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Basketball or Medical: Apple & Google Make It Easier to Bring AI Into the Mix

June 13, 2018
By Paula Bernier - Executive Editor, TMC

It’s early days for artificial intelligence and machine learning. But there’s no doubt about it. Early AI and ML solutions are here today.

And the use of AI and ML in new applications, products, and services will become much more widespread in the not too distant future. In fact, AI is expected to be so widely used that some are comparing artificial intelligence to electricity. This comparison suggests that AI eventually will power everything.




Big tech companies like Apple and Google (News - Alert) have introduced tools that make it easy for application developers to bring AI into the mix. And they continue to add to and improve upon these solutions.

For example, Apple (News - Alert) unveiled Create ML at the Apple Worldwide Developer Conference earlier this month. Create ML could be used for a variety of applications. A couple examples that Apple talked about include enabling software to detect if online comments are angry or happy, and predicting wine quality based on its acidity, sugar content, and other characteristics.

Create ML joins the Apple Core ML tools for developers. Apple this month announced its second iteration of Core ML, which is 30 percent faster due to batch prediction; allows machine learning models to be up to 75 percent smaller; and supports custom data, vision and natural langage, and more.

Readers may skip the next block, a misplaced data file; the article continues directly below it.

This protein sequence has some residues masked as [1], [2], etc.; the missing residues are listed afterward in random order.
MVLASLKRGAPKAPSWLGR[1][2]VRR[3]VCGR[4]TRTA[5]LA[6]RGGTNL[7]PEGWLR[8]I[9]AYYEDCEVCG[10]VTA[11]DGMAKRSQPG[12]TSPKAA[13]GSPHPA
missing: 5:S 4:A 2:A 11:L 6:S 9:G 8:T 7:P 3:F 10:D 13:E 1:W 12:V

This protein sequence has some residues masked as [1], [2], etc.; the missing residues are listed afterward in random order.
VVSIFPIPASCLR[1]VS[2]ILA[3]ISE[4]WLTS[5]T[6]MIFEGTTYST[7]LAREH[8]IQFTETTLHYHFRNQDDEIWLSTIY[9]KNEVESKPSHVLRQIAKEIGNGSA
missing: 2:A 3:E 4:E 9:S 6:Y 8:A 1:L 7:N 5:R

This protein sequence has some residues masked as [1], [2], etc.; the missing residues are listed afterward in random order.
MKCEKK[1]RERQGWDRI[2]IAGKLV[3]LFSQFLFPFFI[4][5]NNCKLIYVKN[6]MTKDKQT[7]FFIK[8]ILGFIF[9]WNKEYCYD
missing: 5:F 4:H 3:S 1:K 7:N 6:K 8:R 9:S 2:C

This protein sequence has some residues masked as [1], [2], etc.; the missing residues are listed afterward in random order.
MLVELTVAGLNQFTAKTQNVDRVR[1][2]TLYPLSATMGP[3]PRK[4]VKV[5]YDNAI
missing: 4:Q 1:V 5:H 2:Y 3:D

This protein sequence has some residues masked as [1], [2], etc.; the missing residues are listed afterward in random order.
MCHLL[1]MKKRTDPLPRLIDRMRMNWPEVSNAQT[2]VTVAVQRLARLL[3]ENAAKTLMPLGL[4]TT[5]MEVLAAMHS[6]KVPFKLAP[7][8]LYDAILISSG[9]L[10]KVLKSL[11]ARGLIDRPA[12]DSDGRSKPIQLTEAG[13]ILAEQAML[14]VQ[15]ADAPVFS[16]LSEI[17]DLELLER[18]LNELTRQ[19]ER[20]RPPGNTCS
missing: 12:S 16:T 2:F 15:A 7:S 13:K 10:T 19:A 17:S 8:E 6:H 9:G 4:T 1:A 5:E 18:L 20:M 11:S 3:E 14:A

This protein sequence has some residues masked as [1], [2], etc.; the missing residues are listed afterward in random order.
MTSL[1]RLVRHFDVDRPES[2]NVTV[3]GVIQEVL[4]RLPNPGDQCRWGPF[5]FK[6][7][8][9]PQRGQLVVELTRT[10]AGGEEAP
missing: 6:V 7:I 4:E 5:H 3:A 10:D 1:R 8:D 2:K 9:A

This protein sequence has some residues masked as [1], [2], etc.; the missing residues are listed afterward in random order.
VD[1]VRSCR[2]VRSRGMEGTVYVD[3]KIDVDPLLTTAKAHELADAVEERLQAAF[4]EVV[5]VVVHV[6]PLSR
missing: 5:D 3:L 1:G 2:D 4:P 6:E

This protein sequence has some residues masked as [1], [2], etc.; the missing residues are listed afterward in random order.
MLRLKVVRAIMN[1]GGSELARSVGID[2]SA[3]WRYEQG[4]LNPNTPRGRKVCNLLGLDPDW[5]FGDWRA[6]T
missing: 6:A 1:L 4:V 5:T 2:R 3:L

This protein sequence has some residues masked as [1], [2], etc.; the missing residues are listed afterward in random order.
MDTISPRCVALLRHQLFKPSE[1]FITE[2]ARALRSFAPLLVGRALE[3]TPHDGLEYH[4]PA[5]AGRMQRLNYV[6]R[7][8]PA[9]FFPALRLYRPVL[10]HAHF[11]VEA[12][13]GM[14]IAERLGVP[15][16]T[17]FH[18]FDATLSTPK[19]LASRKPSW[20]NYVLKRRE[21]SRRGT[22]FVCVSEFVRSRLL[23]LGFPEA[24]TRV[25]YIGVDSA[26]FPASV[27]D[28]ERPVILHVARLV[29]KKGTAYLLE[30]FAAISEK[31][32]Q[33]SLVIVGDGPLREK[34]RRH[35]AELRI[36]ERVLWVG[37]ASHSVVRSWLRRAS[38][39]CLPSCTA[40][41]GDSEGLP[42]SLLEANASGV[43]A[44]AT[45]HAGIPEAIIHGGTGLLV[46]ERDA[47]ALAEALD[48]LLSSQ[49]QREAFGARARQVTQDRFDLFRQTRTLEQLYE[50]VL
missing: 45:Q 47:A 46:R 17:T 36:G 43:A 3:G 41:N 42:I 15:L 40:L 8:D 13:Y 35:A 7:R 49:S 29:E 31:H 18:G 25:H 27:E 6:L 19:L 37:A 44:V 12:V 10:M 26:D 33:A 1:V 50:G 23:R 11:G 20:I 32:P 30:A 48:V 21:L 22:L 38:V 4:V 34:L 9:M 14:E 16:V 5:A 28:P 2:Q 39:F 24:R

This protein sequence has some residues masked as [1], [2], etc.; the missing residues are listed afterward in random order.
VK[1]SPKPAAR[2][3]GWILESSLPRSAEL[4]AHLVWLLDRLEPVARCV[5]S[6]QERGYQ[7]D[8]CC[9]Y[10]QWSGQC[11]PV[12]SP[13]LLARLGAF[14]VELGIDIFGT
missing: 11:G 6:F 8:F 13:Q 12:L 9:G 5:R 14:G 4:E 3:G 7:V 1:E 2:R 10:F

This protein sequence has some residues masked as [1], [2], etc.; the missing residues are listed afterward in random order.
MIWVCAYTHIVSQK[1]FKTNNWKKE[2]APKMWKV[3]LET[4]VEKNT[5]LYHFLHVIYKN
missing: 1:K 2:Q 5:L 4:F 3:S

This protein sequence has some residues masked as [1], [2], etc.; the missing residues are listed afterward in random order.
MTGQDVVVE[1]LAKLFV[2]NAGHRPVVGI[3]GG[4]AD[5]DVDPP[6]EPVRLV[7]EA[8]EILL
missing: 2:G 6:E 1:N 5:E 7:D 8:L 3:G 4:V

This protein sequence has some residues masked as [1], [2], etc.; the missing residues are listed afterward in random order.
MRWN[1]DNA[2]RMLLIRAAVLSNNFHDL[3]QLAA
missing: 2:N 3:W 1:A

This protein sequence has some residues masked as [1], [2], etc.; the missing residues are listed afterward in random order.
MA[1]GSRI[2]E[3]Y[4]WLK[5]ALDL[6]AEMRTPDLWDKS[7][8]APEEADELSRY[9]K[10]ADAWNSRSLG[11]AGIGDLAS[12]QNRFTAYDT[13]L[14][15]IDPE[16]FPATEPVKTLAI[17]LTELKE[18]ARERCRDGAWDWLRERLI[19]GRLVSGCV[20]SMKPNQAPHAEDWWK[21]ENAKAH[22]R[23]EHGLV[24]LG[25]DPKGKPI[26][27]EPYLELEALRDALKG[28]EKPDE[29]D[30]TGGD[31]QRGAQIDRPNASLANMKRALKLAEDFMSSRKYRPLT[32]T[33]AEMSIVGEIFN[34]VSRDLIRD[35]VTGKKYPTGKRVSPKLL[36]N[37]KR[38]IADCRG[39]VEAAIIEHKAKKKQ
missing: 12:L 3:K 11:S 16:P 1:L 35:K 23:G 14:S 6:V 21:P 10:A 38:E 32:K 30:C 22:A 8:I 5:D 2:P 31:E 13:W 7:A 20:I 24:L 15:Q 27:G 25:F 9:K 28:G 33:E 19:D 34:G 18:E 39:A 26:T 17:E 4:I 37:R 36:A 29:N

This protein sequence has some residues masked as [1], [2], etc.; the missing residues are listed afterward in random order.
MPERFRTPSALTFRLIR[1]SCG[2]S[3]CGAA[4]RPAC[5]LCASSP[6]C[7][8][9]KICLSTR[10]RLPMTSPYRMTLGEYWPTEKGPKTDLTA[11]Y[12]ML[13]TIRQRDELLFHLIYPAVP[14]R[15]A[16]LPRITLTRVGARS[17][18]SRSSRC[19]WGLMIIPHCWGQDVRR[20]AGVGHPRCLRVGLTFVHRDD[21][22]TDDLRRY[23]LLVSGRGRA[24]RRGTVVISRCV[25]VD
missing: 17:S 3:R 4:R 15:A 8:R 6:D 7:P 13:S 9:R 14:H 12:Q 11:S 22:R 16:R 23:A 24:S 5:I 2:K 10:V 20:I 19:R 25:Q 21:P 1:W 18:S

Apple’s Head of Software Craig Federighi has also talked about how app developers can employ AI to build applications that can use mobile device cameras in new ways. For example, a recent report discusses the HomeCourt, which enables basketball coaches to point iPad cameras at action on the court. It then uses AI to make a record of how many times a player, shoots, scores, and misses. It takes note of the user location on the court for each throw. And it makes it quick and easy for users to watch the video later.

Meanwhile, Google has Tensorflow. That’s a computation framework for building machine learning models. Last month global freelancing website Upwork ranked Tensorflow as the No. 2 fastest-growing freelance skill for Q1 2018.

Google, which also has its Google Assist solution, its working with AI on a number of fronts. In May Google CEO Sundar Pichai blogged: “Two years ago, Google developed a neural net that could detect signs of diabetic retinopathy using medical images of the eye. This year, the AI team showed our deep learning model could use those same images to predict a patient’s risk of a heart attack or stroke with a surprisingly high degree of accuracy. We published a paper on this research in February and look forward to working closely with the medical community to understand its potential.

“We’ve also found that our AI models are able to predict medical events, such as hospital readmissions and length of stays, by analyzing the pieces of information embedded in de-identified health records,” he wrote. “These are powerful tools in a doctor’s hands and could have a profound impact on health outcomes for patients. We… are working with hospitals and medical institutions to see how to use these insights in practice.”




Edited by Maurice Nagle


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